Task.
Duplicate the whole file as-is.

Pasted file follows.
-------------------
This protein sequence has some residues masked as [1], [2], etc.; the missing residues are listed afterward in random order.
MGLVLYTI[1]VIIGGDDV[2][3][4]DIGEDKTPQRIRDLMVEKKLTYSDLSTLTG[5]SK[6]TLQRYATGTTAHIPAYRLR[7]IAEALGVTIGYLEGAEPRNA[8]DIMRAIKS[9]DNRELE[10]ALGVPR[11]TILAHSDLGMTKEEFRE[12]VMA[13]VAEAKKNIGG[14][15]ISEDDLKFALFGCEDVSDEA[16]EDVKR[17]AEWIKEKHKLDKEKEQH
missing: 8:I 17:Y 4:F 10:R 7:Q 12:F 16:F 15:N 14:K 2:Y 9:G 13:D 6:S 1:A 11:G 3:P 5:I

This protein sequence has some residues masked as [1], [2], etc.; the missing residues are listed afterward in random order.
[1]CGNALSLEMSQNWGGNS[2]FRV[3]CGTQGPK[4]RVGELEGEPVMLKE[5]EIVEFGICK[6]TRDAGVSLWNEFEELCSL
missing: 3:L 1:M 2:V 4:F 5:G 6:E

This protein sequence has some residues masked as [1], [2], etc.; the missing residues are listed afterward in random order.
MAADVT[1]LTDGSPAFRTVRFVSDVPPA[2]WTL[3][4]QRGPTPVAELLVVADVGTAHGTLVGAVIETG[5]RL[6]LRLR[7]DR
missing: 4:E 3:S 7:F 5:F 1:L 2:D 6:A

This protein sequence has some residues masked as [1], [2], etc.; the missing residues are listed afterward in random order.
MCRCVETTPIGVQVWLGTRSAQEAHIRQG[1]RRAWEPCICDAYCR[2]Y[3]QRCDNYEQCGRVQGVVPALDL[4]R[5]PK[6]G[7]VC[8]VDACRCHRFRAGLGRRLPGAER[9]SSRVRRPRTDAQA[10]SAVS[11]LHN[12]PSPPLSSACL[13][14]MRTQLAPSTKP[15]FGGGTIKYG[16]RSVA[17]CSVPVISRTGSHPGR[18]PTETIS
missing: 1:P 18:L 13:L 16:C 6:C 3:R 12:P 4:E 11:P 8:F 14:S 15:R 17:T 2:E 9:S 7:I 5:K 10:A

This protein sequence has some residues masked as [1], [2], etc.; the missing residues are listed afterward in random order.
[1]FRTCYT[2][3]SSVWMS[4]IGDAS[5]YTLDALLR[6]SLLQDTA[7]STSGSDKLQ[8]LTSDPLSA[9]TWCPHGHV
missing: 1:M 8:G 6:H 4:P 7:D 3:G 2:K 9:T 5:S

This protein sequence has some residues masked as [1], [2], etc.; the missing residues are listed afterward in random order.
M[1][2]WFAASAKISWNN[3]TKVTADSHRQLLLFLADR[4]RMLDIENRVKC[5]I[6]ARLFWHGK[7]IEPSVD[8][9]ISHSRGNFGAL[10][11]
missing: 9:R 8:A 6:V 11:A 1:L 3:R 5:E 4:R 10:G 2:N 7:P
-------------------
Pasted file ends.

This protein sequence has some residues masked as [1], [2], etc.; the missing residues are listed afterward in random order.
MGLVLYTI[1]VIIGGDDV[2][3][4]DIGEDKTPQRIRDLMVEKKLTYSDLSTLTG[5]SK[6]TLQRYATGTTAHIPAYRLR[7]IAEALGVTIGYLEGAEPRNA[8]DIMRAIKS[9]DNRELE[10]ALGVPR[11]TILAHSDLGMTKEEFRE[12]VMA[13]VAEAKKNIGG[14][15]ISEDDLKFALFGCEDVSDEA[16]EDVKR[17]AEWIKEKHKLDKEKEQH
missing: 8:I 17:Y 4:F 10:R 7:Q 12:F 16:F 15:N 14:K 2:Y 9:G 13:D 6:S 1:A 11:G 3:P 5:I

This protein sequence has some residues masked as [1], [2], etc.; the missing residues are listed afterward in random order.
[1]CGNALSLEMSQNWGGNS[2]FRV[3]CGTQGPK[4]RVGELEGEPVMLKE[5]EIVEFGICK[6]TRDAGVSLWNEFEELCSL
missing: 3:L 1:M 2:V 4:F 5:G 6:E

This protein sequence has some residues masked as [1], [2], etc.; the missing residues are listed afterward in random order.
MAADVT[1]LTDGSPAFRTVRFVSDVPPA[2]WTL[3][4]QRGPTPVAELLVVADVGTAHGTLVGAVIETG[5]RL[6]LRLR[7]DR
missing: 4:E 3:S 7:F 5:F 1:L 2:D 6:A

This protein sequence has some residues masked as [1], [2], etc.; the missing residues are listed afterward in random order.
MCRCVETTPIGVQVWLGTRSAQEAHIRQG[1]RRAWEPCICDAYCR[2]Y[3]QRCDNYEQCGRVQGVVPALDL[4]R[5]PK[6]G[7]VC[8]VDACRCHRFRAGLGRRLPGAER[9]SSRVRRPRTDAQA[10]SAVS[11]LHN[12]PSPPLSSACL[13][14]MRTQLAPSTKP[15]FGGGTIKYG[16]RSVA[17]CSVPVISRTGSHPGR[18]PTETIS
missing: 1:P 18:L 13:L 16:C 6:C 3:R 12:P 4:E 11:P 8:F 14:S 15:R 17:T 2:E 9:S 7:I 5:K 10:A

This protein sequence has some residues masked as [1], [2], etc.; the missing residues are listed afterward in random order.
[1]FRTCYT[2][3]SSVWMS[4]IGDAS[5]YTLDALLR[6]SLLQDTA[7]STSGSDKLQ[8]LTSDPLSA[9]TWCPHGHV
missing: 1:M 8:G 6:H 4:P 7:D 3:G 2:K 9:T 5:S

This protein sequence has some residues masked as [1], [2], etc.; the missing residues are listed afterward in random order.
M[1][2]WFAASAKISWNN[3]TKVTADSHRQLLLFLADR[4]RMLDIENRVKC[5]I[6]ARLFWHGK[7]IEPSVD[8][9]ISHSRGNFGAL[10][11]
missing: 9:R 8:A 6:V 11:A 1:L 3:R 5:E 4:R 10:G 2:N 7:P